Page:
Bonanza harvest pays off for charities at community garden
WHAT a year it has been for the harvest at Cherry Orchard Community Garden. A veritable bonanza of delicious vegetables from the soil are in abundance at the two-acre garden, and the only problem is ensuring goods do not go to waste.
“We can’t keep up, it has been a great year for growing,” said garden manager Peadar Lynch, from the Ballyfermot-Chapelizod Partnership.
“Every week we are giving 26 kilos of tomatoes to Harvest Day founder Fergus Halpin – that’s over 100 punnets – and we’re probably bagging about 40 kilos of tomatoes per week.”
The goods are available in Walkinstown SuperValu and at cafés like the Green Kitchen in Walkinstown, but they also donate to SVP, Dublin Food Co-op, Bluebell food bank and other groups.
Located beside the Equine Centre, the garden contains a wide range of rich pickings, including giant courgettes, massive pumpkins, salads, tomatoes, potatoes, carrots, parsnips, the list goes on.
Everytime The Echo drops by for a visit there is a new addition to the garden in the growing social enterprise, which also contains community allotments, and training opportunities for various groups.
It appears the only item they have sold out of this week was garlic, but rest assured they are working on that.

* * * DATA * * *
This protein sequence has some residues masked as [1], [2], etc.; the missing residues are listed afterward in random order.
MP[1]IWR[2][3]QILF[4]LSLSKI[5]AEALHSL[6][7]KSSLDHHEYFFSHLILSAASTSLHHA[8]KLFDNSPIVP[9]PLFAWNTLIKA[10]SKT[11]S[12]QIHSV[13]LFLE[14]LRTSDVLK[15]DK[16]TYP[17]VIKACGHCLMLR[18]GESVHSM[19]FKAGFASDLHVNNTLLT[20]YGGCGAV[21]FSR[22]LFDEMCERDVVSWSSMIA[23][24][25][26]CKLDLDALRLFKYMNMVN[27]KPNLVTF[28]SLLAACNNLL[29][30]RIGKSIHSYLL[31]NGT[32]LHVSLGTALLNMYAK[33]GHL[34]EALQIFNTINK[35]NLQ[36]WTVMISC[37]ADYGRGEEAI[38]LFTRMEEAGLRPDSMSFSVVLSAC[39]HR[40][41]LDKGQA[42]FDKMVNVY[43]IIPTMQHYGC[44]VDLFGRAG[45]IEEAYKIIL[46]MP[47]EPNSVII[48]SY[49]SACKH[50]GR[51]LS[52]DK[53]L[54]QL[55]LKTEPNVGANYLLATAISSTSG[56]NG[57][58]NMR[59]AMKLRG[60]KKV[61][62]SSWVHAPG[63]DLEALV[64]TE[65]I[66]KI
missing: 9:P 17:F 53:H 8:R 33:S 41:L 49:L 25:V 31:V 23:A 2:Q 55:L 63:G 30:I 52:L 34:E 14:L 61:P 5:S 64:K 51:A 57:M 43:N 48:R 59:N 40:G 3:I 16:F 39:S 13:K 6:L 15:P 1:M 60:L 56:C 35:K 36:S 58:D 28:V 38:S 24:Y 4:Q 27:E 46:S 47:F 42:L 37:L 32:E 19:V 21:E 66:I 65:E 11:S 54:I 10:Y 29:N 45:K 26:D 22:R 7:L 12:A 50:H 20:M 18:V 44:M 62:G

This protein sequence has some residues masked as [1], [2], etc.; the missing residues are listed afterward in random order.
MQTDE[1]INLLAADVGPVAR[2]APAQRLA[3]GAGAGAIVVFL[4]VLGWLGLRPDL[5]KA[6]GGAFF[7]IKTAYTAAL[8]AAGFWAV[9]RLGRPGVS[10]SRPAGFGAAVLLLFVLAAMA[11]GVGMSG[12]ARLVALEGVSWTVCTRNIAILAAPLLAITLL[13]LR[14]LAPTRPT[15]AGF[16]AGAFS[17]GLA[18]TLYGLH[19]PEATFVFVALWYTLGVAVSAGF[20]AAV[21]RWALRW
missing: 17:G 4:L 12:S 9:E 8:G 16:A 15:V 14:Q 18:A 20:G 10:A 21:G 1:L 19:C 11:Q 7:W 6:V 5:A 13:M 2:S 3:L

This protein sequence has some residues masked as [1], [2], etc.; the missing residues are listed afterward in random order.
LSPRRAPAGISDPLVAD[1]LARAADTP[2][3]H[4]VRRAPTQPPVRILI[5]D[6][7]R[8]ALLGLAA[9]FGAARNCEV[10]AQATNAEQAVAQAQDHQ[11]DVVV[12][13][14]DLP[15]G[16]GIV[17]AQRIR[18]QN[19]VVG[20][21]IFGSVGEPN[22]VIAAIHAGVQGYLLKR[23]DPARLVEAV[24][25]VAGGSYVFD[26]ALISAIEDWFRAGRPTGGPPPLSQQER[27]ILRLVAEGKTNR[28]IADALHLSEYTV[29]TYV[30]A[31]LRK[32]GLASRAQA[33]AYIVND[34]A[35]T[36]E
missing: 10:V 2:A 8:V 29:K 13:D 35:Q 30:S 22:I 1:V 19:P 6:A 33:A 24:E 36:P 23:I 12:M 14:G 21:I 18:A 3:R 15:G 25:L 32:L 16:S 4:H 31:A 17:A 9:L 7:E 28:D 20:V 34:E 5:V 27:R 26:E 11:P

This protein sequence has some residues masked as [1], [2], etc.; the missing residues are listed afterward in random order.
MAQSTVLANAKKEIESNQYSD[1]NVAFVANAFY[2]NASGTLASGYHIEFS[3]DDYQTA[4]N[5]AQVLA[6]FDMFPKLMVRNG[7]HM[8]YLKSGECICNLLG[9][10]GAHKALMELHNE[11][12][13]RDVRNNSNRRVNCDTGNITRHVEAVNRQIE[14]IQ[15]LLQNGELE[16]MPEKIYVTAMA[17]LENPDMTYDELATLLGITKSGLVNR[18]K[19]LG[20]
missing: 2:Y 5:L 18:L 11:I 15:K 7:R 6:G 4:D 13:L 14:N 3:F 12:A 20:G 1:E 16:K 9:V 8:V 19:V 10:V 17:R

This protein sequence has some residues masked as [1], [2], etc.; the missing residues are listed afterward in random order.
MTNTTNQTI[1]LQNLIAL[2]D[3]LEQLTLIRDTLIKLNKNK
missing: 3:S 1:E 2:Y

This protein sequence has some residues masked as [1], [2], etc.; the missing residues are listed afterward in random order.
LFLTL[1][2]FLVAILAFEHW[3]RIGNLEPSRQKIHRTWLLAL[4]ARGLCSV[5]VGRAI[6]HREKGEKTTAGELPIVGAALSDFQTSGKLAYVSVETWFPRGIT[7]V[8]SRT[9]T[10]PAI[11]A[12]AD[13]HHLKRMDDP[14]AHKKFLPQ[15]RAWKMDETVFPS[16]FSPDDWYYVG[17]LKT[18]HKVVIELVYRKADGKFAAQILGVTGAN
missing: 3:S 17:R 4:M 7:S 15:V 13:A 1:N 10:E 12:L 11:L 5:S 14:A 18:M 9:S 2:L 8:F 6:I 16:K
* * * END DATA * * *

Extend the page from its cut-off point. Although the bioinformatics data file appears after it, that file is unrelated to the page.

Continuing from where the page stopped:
On a sun-scorched morning, The Echo visited the weekly Thursday public market, which is open from 9.30m to 1pm. For work purposes it was necessary to sample the tomatoes, and they are sumptuous it has to be said.
Peadar says the tomatoes – Zakura, Sungold and Yellow Submarine – grow plentifully, allowing them to sell them at a good price for this week’s deal, €5 for three punnets.
The garden was part of the SuperValu Food Academy, and the plan is to grow the business side of the venture.
Dropping by the market while on his holidays to see how things are going, Douglas McLellan, Community Development Co-ordinator with the Partnership, said they are testing an online payment portal, which could increase the ability of the garden to sell its goods further afield.
“It is an internal link, among partnership staff. We are testing it and if it works, along with sorting out the merchant process payment, it could be useful.
“We will review all our sales this year around September.”
Looking ahead, Peadar wants to “sustain” the garden and bring it to “another level”, introducing the goods to more cafes, shops and markets.
“There is a viable business in growing and it is also our input to climate change.”